Tip- make the caramel sauce first and keep it warm so you’re ready to pour when the pancakes are done.

Almond Pancakes with Homemade Caramel Sauce2

Almond Pancakes with Homemade Caramel Sauce

Yield, about 16-20 4-inch pancakes


  • 1/2 cup almond flour
  • 1/2 cup whole wheat flour
  • 1/2 cup unbleached white flour
  • 2 Tbsp baking powder
  • 2 large eggs
  • 1 1/3 cup almond milk
  • 1 tsp brown sugar
  • pinch of kosher salt
  • 4 Tbsp butter melted and slightly cooled
  • 1/2 tsp vanilla or almond extract



Whisk the flours, sugar, salt, and baking powder together in a large mixing bowl. In a smaller bowl, whisk the eggs, almond milk, butter, and extract together. Slowly add the to dry ingredients and mix until just combined. It’s ok if the batter is a little lumpy.

Heat your griddle to medium high. This is important! The skillet should be hot, but not too hot. Test for readiness by shaking a few drops of water onto it. If they sizzle and evaporate right away, you’re good to go.

Brush the hot griddle with butter and, using a 1/4 cup measuring cup, pour out the batter. I usually try for 4 pancakes at a time. These will cook quickly, they need less than a minute per side. When bubbles appear and pop on the surface of the pancake, it’s time to flip. Let them cook briefly on the other side – You can check for doneness by lifting one edge gently with your spatula. If the bottom is golden brown, you’re good.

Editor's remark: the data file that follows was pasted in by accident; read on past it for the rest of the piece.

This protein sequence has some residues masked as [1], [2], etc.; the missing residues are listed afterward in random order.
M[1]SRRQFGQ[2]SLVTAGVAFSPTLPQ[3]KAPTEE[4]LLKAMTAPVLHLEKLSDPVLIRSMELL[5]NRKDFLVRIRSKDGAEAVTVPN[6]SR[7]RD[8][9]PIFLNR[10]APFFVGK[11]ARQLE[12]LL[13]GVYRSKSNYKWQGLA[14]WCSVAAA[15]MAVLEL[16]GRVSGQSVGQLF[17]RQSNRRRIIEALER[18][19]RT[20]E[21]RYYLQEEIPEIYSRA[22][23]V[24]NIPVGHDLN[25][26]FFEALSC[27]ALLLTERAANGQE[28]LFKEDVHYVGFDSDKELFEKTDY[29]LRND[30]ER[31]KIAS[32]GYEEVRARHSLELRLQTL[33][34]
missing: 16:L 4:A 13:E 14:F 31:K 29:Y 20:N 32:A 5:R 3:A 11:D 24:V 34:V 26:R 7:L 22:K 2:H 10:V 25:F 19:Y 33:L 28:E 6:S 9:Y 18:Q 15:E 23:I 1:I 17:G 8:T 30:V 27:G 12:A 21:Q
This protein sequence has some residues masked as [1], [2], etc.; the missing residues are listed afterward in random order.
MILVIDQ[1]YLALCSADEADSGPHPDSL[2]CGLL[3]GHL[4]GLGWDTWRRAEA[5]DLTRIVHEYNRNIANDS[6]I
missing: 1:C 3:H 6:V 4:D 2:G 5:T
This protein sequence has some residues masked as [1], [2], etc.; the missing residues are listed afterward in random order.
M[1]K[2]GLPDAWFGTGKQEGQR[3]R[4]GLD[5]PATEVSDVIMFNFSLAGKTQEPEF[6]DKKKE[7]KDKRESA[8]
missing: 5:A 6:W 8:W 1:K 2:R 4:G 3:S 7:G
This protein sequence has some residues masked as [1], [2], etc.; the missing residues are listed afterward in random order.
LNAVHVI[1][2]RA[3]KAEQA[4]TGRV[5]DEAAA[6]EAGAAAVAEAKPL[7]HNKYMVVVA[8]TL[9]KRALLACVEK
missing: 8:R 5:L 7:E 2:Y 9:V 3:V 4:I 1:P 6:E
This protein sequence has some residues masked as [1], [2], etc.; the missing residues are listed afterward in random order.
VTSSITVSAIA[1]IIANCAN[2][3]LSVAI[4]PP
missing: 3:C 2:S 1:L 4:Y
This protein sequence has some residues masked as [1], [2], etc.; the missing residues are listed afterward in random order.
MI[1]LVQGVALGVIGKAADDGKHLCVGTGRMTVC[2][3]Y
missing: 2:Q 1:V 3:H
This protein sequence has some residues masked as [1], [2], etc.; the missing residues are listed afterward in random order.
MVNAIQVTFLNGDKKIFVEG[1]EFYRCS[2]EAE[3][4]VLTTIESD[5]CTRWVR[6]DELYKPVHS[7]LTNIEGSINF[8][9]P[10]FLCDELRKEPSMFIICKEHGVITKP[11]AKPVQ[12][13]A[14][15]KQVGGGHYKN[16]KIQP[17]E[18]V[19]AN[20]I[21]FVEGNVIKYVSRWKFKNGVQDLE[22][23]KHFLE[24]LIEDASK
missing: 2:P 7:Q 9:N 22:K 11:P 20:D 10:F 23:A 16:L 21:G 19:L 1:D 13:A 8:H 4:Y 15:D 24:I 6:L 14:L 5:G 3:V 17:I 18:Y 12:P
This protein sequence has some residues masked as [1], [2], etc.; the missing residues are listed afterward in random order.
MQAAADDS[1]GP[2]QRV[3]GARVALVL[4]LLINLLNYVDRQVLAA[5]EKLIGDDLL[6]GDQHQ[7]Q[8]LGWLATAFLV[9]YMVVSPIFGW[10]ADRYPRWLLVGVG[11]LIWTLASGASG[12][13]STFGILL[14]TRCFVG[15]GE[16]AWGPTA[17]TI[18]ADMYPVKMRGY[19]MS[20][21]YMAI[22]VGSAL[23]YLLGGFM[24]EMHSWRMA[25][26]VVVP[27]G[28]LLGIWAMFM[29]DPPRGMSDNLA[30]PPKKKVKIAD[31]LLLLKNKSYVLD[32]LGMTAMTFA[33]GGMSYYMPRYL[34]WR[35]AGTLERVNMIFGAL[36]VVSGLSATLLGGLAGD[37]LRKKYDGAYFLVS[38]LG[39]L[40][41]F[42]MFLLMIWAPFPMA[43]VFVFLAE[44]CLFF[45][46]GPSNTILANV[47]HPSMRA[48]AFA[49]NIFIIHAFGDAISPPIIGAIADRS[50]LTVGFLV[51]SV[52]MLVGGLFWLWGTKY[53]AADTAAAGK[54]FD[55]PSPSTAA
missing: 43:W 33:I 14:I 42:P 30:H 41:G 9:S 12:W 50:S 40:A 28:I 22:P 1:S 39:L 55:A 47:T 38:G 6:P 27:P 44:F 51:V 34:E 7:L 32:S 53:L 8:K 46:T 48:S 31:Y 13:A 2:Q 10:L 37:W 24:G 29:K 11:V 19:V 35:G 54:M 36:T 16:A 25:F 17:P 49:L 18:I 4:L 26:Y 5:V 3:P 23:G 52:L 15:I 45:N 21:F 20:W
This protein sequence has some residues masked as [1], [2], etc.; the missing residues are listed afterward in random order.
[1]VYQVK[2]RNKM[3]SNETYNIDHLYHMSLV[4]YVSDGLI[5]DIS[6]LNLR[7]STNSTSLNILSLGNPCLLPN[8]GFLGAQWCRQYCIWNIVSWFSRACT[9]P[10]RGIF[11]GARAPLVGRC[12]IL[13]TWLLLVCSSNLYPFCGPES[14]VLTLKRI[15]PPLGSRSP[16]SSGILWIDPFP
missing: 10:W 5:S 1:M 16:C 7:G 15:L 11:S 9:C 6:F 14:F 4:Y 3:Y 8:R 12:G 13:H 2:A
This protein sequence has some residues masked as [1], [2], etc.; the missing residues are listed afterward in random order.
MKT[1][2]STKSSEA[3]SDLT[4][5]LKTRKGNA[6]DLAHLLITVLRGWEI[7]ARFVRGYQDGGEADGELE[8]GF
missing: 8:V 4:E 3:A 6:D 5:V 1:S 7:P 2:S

Transfer them to a plate as they come off the griddle and serve immediately with caramel sauce and sliced fruit on the side.

Caramel sauce


  • 1/2 cup granulated sugar
  • 1/2 cup packed dark brown sugar
  • 1/2 cup light corn syrup
  • 6 Tbsp butter
  • 1/2 cup milk (2% or whole)
  • 1 tsp vanilla extract



Combine all ingredients except vanilla in a medium, heavy bottomed sauce pan over low heat. Whisk together gently, until the butter is melted and the sugars are dissolved. Then bring to a boil over medium heat, whisking constantly. Let the mixture boil gently for about 5 minutes, stirring a few times. Remove the sauce from the heat and let cool for a few minutes. Add the vanilla and stir well. Drizzle over pancakes while still warm!

Store the sauce in a clean jar in the fridge for up to two weeks. It will thicken up when cold, so let it come to room temp or warm it slightly by placing the jar in a bowl of warm water briefly before serving again.

What’s your favorite weekend breakfast? Do your kids help or do you make it yourself?